8,864 research outputs found

    Grip and muscle strength dynamometry in acute burn injury: Evaluation of an updated assessment protocol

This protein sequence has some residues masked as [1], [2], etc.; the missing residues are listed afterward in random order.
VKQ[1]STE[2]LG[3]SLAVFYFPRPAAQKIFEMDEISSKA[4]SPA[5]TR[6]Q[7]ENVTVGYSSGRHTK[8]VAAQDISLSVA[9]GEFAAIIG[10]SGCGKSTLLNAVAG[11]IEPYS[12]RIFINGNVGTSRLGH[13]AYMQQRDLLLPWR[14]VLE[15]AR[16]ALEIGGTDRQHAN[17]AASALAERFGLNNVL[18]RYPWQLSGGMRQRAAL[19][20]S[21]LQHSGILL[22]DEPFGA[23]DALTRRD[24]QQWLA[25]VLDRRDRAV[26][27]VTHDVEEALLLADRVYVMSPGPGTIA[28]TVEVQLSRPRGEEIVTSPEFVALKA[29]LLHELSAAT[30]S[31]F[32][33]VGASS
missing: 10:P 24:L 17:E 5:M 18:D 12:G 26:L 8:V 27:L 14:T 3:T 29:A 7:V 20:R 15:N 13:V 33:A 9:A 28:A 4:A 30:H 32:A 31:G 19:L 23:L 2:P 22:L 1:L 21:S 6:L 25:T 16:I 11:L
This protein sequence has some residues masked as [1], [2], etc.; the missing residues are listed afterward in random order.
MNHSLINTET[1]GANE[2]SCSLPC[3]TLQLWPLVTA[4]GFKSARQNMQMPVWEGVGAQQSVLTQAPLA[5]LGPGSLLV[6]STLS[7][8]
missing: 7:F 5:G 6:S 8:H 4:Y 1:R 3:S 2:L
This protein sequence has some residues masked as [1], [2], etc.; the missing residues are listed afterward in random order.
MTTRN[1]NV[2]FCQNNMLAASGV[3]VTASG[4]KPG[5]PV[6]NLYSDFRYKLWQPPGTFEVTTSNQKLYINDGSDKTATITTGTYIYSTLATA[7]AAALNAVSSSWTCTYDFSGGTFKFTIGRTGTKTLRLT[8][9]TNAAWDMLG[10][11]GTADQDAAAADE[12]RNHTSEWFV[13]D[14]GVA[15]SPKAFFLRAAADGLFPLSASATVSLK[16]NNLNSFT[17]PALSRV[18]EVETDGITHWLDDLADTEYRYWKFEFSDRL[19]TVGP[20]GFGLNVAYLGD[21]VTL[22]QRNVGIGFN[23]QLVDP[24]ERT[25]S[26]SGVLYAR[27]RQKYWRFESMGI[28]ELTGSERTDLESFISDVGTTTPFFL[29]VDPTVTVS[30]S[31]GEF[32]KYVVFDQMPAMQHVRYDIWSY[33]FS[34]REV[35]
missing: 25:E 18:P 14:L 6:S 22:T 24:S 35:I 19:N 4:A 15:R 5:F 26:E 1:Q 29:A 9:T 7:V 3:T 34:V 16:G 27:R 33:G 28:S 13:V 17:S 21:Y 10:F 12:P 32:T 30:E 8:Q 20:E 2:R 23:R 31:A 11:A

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    External stabilization is reported to improve reliability of hand held dynamometry, yet this has not been tested in burns. We aimed to assess the reliability of dynamometry using an external system of stabilization in people with moderate burn injury and explore construct validity of strength assessment using dynamometry. Participants were assessed on muscle and grip strength three times on each side. Assessment occurred three times per week for up to four weeks. Within session reliability was assessed using intraclass correlations calculated for within session data grouped prior to surgery, immediately after surgery and in the sub-acute phase of injury. Minimum detectable differences were also calculated. In the same timeframe categories, construct validity was explored using regression analysis incorporating burn severity and demographic characteristics. Thirty-eight participants with total burn surface area 5 – 40% were recruited. Reliability was determined to be clinically applicable for the assessment method (intraclass correlation coefficient \u3e0.75) at all phases after injury. Muscle strength was associated with sex and burn location during injury and wound healing. Burn size in the immediate period after surgery and age in the sub-acute phase of injury were also associated with muscle strength assessment results. Hand held dynamometry is a reliable assessment tool for evaluating within session muscle strength in the acute and sub-acute phase of injury in burns up to 40% total burn surface area. External stabilization may assist to eliminate reliability issues related to patient and assessor strength